At about 1039, the pilot of the 152 reported that the orbit was complete and the controller instructed the pilot to continue on the downwind leg and to report prior to turning on to the base leg. However, the pilot had not completed a full orbit but had 'rolled out' of the orbit after completing only a 270 degree turn, directly onto the base leg of the circuit. At that time the 717 was on the final approach leg of the circuit, 90 degrees to the left of the flight path of the 152 and converging.

At about 1041, when the pilots of both aircraft became aware of the potential conflict, the minimum horizontal distance between the two aircraft had reduced to between 400 and 500 m. The 717 was about 300 ft below the 152, and the pilots of both aircraft commenced avoiding action.

The Manual of Air Traffic Services (MATS) 4.5.1.1 stated that visual separation shall be achieved by the use of visual procedures, or by assigning visual separation responsibility to a pilot. The MATS did not specify any minimum distance requirement for the application of visual separation. As the controller was unable to continue to visually observe separation between the 152 and the 717, and had not assigned separation responsibility to the pilot of the 152, there was an infringement of separation standards.

The routine aerodrome weather report (METAR) for Hobart issued at 1030, recorded the cloud as few3 at 3,000 ft and broken at 5,000 ft with visibility greater than 10 km. The pilot in command of the 717 and the controller later reported that the cloud was scattered at 4,000 ft while the 152 instructor believed the cloud base to be broken at about 3,000 ft.

The 152 instructor reported that he had a total of about 270 flying hours including 15 to 20 hours as an instructor. He was relatively new to Hobart and worked about 5 to 10 hours a week flying. He also worked casually in another non-aviation position with shifts that finished late at night or in the early morning.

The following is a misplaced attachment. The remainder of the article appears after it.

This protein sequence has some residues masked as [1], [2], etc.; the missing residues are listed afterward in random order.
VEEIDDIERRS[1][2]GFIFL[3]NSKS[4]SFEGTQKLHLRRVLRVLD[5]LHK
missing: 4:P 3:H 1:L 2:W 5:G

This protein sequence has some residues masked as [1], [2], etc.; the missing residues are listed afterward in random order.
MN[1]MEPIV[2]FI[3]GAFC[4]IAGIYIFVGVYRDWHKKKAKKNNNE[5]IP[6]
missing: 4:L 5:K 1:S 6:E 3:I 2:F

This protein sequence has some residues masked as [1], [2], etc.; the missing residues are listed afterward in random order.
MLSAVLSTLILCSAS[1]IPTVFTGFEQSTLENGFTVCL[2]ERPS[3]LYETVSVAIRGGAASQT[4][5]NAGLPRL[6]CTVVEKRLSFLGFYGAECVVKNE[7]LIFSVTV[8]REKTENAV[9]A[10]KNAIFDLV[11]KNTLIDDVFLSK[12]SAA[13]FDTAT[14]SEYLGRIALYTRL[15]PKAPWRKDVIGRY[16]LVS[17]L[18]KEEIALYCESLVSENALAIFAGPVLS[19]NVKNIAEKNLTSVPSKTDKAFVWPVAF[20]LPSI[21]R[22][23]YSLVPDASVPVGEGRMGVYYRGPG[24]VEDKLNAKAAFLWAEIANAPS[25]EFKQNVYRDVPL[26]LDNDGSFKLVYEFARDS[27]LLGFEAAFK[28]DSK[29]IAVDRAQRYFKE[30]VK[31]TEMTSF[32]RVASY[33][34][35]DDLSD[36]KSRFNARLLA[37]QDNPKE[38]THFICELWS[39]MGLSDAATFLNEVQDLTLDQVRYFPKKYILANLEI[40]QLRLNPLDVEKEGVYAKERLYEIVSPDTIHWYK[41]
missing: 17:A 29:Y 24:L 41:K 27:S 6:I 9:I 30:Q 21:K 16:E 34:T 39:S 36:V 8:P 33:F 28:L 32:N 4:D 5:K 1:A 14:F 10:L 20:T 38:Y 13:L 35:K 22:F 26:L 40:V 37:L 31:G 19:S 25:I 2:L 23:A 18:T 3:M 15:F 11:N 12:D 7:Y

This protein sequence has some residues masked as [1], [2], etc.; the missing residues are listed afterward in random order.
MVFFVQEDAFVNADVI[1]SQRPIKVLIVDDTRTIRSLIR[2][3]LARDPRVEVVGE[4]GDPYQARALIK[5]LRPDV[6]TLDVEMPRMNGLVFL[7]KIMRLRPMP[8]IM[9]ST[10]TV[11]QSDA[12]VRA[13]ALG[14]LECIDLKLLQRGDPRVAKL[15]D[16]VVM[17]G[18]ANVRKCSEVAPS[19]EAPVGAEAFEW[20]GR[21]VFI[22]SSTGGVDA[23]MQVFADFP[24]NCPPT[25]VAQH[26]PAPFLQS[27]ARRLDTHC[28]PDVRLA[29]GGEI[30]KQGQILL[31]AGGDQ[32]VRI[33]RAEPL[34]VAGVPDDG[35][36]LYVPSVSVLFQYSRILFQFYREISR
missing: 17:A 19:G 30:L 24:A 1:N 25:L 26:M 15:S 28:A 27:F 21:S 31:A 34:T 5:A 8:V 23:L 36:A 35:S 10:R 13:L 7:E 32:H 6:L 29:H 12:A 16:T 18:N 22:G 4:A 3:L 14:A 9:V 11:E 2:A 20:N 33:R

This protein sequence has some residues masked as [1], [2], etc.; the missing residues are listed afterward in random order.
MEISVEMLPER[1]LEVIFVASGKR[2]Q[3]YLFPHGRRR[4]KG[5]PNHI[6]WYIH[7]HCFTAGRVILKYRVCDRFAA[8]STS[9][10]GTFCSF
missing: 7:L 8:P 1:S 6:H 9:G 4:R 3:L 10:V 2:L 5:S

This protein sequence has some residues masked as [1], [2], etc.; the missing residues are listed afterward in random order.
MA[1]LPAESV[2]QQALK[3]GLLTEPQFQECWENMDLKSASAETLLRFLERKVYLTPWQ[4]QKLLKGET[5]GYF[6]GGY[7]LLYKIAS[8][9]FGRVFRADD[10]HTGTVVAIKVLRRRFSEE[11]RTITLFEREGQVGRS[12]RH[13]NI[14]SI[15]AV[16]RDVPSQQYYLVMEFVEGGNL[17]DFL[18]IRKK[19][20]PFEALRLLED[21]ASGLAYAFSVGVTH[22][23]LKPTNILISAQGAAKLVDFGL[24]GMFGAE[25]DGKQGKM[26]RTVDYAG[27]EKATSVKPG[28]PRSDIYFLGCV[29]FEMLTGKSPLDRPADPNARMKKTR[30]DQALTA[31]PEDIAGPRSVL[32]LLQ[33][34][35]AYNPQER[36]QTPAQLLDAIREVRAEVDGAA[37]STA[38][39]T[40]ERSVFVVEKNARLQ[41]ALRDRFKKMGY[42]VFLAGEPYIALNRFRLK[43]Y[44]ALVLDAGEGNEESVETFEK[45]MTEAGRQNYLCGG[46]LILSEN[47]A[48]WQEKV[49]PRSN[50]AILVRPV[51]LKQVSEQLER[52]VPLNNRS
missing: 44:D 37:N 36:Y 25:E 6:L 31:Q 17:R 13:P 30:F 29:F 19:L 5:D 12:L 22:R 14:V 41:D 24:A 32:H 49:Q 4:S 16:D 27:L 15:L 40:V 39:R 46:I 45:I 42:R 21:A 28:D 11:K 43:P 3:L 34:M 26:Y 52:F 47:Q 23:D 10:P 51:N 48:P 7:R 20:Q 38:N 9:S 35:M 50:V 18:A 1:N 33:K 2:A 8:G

The instructor believed that his inexperience, together with the cockpit workload involved in instructing the student pilot and controlling the aeroplane in moderately difficult crosswind conditions, reduced his situational awareness. He reported that he was not aware of the 717 on final, and believed he would not have had any opportunity to observe the aircraft until it was established on the final approach because of the low cloud in the area.

The controller had extensive experience in the provision of aerodrome control services at Hobart, and reported that the workload at the time of the occurrence was both moderately busy and complex.

The controller reported that he was applying visual separation between the 152 and several other aircraft. The MATS specified that:

4.5.2.3

When aircraft are operating visually as aerodrome traffic or in an Aerodrome Traffic Zone, ATC shall issue clearances designed to maintain separation; and/or sequencing instructions and/or relevant traffic information.
4.5.2.4 Pilots shall be advised of their number in the landing sequence to assist in identification of traffic.
4.5.2.5 The pilot will position the aircraft in such a manner that, while complying with ATC instructions, they maintain separation from other aircraft.